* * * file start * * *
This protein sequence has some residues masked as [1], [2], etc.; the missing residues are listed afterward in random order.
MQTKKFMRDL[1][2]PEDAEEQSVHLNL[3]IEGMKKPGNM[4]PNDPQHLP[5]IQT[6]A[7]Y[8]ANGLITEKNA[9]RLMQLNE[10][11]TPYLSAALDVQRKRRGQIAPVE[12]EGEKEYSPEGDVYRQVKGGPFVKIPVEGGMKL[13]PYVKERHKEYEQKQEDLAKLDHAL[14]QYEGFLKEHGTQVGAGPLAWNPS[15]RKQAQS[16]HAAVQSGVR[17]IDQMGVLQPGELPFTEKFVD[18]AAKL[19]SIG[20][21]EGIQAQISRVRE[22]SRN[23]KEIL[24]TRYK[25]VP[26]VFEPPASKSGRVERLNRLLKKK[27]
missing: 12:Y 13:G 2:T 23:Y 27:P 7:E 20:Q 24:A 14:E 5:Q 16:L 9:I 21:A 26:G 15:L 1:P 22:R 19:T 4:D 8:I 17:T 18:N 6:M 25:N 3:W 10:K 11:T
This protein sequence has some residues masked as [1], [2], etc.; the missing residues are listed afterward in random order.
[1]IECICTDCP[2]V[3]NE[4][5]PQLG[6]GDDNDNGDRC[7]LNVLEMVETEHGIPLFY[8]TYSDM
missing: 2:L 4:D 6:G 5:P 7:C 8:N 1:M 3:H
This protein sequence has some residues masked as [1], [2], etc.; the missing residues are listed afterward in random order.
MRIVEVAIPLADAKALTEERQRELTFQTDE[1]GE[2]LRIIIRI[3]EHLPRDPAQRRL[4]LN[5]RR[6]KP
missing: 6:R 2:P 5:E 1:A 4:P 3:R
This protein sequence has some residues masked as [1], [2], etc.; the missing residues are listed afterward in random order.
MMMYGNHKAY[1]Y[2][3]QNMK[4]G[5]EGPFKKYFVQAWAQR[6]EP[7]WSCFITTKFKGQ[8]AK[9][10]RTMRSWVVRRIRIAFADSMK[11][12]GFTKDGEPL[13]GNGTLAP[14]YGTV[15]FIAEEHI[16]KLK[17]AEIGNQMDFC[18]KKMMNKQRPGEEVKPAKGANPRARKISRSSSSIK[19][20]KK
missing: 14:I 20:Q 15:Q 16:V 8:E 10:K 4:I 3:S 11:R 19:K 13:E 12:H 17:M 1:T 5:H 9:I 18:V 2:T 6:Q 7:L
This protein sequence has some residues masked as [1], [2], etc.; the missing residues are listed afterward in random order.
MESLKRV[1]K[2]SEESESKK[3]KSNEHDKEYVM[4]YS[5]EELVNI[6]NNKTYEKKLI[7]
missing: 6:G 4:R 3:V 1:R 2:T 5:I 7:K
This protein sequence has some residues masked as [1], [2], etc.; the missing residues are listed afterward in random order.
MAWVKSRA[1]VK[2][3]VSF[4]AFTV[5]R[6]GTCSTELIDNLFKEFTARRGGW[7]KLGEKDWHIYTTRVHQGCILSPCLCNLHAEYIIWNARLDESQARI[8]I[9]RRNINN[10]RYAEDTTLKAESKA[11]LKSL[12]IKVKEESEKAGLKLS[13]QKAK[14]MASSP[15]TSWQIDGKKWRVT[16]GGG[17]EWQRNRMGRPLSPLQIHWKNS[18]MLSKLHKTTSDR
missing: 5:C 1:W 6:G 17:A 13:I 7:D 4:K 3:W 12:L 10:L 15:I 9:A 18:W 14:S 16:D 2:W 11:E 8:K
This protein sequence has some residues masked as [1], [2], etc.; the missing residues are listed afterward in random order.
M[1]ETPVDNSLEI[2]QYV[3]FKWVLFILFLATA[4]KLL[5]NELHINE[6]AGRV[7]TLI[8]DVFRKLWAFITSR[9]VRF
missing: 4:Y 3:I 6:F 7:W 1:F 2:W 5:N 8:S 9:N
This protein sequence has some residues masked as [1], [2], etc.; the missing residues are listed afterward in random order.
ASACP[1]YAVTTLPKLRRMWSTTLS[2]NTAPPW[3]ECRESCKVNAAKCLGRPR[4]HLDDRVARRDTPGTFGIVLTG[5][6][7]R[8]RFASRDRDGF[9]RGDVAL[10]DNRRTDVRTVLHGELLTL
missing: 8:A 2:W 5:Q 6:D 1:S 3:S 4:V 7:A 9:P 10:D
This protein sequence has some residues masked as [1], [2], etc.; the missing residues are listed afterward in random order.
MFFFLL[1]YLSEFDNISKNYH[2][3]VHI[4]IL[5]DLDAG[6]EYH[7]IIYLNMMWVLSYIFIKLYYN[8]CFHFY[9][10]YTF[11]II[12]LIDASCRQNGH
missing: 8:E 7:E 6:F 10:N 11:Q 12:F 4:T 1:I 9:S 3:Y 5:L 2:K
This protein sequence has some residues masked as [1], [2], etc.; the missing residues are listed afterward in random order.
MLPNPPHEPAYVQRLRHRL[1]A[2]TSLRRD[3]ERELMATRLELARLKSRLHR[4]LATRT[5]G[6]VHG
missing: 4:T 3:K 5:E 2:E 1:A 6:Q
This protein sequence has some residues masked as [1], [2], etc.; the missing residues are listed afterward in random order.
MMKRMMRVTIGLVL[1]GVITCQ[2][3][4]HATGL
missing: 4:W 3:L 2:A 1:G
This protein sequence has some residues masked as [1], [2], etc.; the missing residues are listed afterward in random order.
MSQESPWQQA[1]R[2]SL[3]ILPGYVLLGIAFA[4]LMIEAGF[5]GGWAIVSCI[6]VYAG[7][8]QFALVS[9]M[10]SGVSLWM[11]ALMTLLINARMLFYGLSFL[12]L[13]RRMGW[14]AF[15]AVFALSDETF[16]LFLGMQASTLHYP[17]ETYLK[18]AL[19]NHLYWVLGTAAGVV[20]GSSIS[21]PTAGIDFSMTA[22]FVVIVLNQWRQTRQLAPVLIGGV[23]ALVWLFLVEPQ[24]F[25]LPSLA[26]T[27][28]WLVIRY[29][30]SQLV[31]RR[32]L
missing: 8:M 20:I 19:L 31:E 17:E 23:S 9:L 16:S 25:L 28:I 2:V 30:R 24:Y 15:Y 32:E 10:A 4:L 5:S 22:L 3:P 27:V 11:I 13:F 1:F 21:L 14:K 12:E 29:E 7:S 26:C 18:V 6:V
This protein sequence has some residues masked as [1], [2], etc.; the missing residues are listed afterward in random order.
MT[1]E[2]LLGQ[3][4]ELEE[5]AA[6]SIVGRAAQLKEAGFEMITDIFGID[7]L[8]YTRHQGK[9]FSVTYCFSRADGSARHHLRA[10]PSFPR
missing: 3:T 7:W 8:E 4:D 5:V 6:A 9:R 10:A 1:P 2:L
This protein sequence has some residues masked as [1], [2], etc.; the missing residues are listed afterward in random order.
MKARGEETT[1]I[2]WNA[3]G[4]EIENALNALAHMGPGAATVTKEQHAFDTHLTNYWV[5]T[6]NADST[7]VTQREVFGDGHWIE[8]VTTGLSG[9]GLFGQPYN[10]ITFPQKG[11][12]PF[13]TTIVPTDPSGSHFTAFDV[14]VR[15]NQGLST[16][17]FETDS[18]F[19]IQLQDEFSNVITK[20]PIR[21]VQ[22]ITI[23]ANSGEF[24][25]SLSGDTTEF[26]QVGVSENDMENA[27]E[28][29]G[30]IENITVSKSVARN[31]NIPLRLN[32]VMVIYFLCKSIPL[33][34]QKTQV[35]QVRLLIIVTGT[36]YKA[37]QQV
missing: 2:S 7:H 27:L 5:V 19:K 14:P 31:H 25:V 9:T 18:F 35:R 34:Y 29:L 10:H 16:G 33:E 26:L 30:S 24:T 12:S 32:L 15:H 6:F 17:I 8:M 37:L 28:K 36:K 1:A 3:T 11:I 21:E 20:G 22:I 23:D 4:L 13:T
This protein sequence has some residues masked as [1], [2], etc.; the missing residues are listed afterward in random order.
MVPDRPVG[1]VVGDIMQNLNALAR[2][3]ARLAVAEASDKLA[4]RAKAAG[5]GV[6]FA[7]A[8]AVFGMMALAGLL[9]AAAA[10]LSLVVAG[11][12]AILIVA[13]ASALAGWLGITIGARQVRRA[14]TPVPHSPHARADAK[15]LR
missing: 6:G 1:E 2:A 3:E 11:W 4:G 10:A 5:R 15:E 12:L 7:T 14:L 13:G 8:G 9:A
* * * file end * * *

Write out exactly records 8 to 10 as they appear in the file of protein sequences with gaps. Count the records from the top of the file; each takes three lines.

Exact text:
This protein sequence has some residues masked as [1], [2], etc.; the missing residues are listed afterward in random order.
ASACP[1]YAVTTLPKLRRMWSTTLS[2]NTAPPW[3]ECRESCKVNAAKCLGRPR[4]HLDDRVARRDTPGTFGIVLTG[5][6][7]R[8]RFASRDRDGF[9]RGDVAL[10]DNRRTDVRTVLHGELLTL
missing: 8:A 2:W 5:Q 6:D 1:S 3:S 4:V 7:A 9:P 10:D
This protein sequence has some residues masked as [1], [2], etc.; the missing residues are listed afterward in random order.
MFFFLL[1]YLSEFDNISKNYH[2][3]VHI[4]IL[5]DLDAG[6]EYH[7]IIYLNMMWVLSYIFIKLYYN[8]CFHFY[9][10]YTF[11]II[12]LIDASCRQNGH
missing: 8:E 7:E 6:F 10:N 11:Q 12:F 4:T 1:I 9:S 3:Y 5:L 2:K
This protein sequence has some residues masked as [1], [2], etc.; the missing residues are listed afterward in random order.
MLPNPPHEPAYVQRLRHRL[1]A[2]TSLRRD[3]ERELMATRLELARLKSRLHR[4]LATRT[5]G[6]VHG
missing: 4:T 3:K 5:E 2:E 1:A 6:Q